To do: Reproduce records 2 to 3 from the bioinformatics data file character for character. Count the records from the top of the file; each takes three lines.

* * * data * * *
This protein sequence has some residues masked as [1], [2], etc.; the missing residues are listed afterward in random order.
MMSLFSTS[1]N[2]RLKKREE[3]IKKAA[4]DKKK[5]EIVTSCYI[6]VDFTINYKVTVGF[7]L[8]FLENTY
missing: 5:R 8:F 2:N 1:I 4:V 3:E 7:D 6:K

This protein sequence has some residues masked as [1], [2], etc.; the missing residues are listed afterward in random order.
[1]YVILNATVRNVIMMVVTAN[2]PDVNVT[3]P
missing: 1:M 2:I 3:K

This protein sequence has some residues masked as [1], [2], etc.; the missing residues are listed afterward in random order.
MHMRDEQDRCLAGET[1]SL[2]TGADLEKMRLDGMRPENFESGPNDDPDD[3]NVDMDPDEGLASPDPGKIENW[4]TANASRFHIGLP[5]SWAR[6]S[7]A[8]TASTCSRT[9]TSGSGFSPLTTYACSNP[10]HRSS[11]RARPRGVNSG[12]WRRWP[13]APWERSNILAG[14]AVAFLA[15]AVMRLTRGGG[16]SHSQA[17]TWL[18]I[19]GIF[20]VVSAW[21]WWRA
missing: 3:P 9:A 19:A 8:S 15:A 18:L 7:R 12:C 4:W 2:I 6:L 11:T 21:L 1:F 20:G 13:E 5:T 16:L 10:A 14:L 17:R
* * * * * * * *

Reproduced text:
This protein sequence has some residues masked as [1], [2], etc.; the missing residues are listed afterward in random order.
[1]YVILNATVRNVIMMVVTAN[2]PDVNVT[3]P
missing: 1:M 2:I 3:K

This protein sequence has some residues masked as [1], [2], etc.; the missing residues are listed afterward in random order.
MHMRDEQDRCLAGET[1]SL[2]TGADLEKMRLDGMRPENFESGPNDDPDD[3]NVDMDPDEGLASPDPGKIENW[4]TANASRFHIGLP[5]SWAR[6]S[7]A[8]TASTCSRT[9]TSGSGFSPLTTYACSNP[10]HRSS[11]RARPRGVNSG[12]WRRWP[13]APWERSNILAG[14]AVAFLA[15]AVMRLTRGGG[16]SHSQA[17]TWL[18]I[19]GIF[20]VVSAW[21]WWRA
missing: 3:P 9:A 19:A 8:S 15:A 18:L 7:R 12:C 4:W 2:I 6:L 11:T 21:L 1:F 20:G 13:E 5:T 16:L 10:A 14:L 17:R